1. Florida Politics

The FHP trooper behind quota on speeding tickets will retire Sept. 5

Major Mark D. Welch, Troop Commander of Troop H, wrote an email asking his employees that he wants them to write two citations each hour. "This is not a quota," he wrote. His resignation is effective Sept. 5. [Florida Highway Patrol]
Major Mark D. Welch, Troop Commander of Troop H, wrote an email asking his employees that he wants them to write two citations each hour. "This is not a quota," he wrote. His resignation is effective Sept. 5. [Florida Highway Patrol]
Published Aug. 17, 2017

TALLAHASSEE — A Florida Highway Patrol official's call for troopers to meet ticket quotas has cost him his job.

Maj. Mark Welch submitted a one-sentence letter of resignation from his $117,000-a-year job Wednesday, mere hours after Attorney General Pam Bondi called his actions "stupid.

Welch will retire Sept. 5, ending a law enforcement career of more than 35 years.

Previous coverage: Did FHP break the law in setting a 'goal' for the speeding tickets?

Col. Gene Spaulding, director of the patrol, accepted Welch's decision and said: "I appreciate his dedication to the state of Florida and to FHP's mission of saving lives."

Welch's July 28 email to troopers in an eight-county region in North Florida, including about 100 miles of heavily traveled I-10 through Tallahassee, unleashed a controversy after the Times/Herald published it last week.

"The patrol wants to see two citations each hour," Welch wrote to troopers who work on an overtime detail known as SOAR. "This is not a quota; it is what we are asking you to do to support this important initiative."

Welch attached a report that showed troopers in Troop H were issuing 1.3 tickets an hour, "so we have a goal to reach."

FHP union representative William Smith said Welch's email was clearly a quota and that it violated state law. Republican Sen. Jeff Brandes of St. Petersburg, who in 2017 chaired the budget panel overseeing the patrol, said it was illegal.

Democratic Sen. Jeff Clemens of Lake Worth, also a member of the FHP budget panel, called on Spaulding to publicly repudiate Welch.

Seeking to contain the political fallout, Terry Rhodes, director of the Department of Highway Safety and Motor Vehicles, issued a memorandum reiterating that state law bars ticket quotas.

On Wednesday, Rhodes faced her four bosses — Gov. Rick Scott and the Cabinet — and said all troopers will be reminded that quotas are illegal, and that they have "never ever" been used to reward or punish officers.

"We will immediately designate that quotas are prohibited by Florida law," Rhodes said at a Cabinet meeting. "You have my commitment here today that no quotas will be tolerated in the Florida Highway Patrol."

Rhodes added that FHP's policy manual will be revised to make it clear that quotas are illegal and that online training seminars will include the prohibition. She said troopers work "tireless and selflessly" to make the state safer.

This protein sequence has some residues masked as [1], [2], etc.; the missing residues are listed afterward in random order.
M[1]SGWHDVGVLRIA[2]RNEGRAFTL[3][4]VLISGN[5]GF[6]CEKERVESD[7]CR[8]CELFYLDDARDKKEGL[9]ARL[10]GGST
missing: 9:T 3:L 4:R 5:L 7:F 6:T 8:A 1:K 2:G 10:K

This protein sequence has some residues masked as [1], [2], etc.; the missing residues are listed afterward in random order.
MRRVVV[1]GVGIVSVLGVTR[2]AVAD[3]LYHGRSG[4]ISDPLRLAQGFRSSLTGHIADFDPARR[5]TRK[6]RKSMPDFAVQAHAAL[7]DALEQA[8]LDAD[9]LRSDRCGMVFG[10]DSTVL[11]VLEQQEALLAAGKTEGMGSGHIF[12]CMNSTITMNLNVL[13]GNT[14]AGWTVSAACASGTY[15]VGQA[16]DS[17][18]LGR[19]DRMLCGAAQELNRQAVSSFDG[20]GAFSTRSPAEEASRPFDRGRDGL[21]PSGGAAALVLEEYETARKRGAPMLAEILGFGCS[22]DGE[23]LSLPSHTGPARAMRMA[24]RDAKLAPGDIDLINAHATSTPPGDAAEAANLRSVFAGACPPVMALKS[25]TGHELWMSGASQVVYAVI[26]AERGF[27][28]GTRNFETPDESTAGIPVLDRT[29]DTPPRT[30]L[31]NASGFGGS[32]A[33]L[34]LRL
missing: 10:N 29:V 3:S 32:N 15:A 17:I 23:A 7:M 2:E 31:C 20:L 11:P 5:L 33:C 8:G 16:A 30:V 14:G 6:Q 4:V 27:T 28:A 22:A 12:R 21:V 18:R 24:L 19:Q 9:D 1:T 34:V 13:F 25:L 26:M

Spaulding told reporters that troopers have never been rewarded "for strictly writing citations."

In two recent cases, Miami-Dade troopers were allowed by their superiors to switch their days off to more desirable weekends for writing the most citations in their unit, according to emails obtained by the Times/Herald.

"That was not for citations," Spaulding said. "That was for overall monthly performance."

In Welch's email, the major also told troopers that tickets are more effective than warnings in getting drivers to slow down, which made matters worse.

"That's absolutely wrong," Spaulding told reporters.

After Welch's email went public, FHP Lt. Col. Mike Thomas, the agency's No. 2 official, downplayed its significance, calling it "a want."

Rhodes' appearance at a Cabinet meeting came on a day when she made a pitch for a 10 percent raise for state troopers next year, boosting their starting salary to $42,000 a year. The raise already has a lot of momentum behind it with a strong endorsement from Scott, who will enter his last year as governor in 2018.

FHP has nearly 2,000 sworn positions, but nearly 200 are vacant.

Turnover has been rampant, and traffic deaths have been on the rise in Florida for the past three years.

The pay raise is even more likely to win legislative support in an election year when most politicians want to be seen as pro-public safety.

Scott did not address the quota issue publicly, but Cabinet members voiced strong support for Rhodes.

Attorney General Pam Bondi called Welch's email a "stupid statement." Agriculture Commissioner Adam Putnam, a Republican candidate for governor, reiterated confidence in Rhodes.

The Cabinet's newest member, Chief Financial Officer Jimmy Patronis, recalled getting a speeding ticket from a trooper a couple of years ago.

"I think you write plenty of tickets," Patronis said.

Contact Steve Bousquet at Follow @stevebousquet.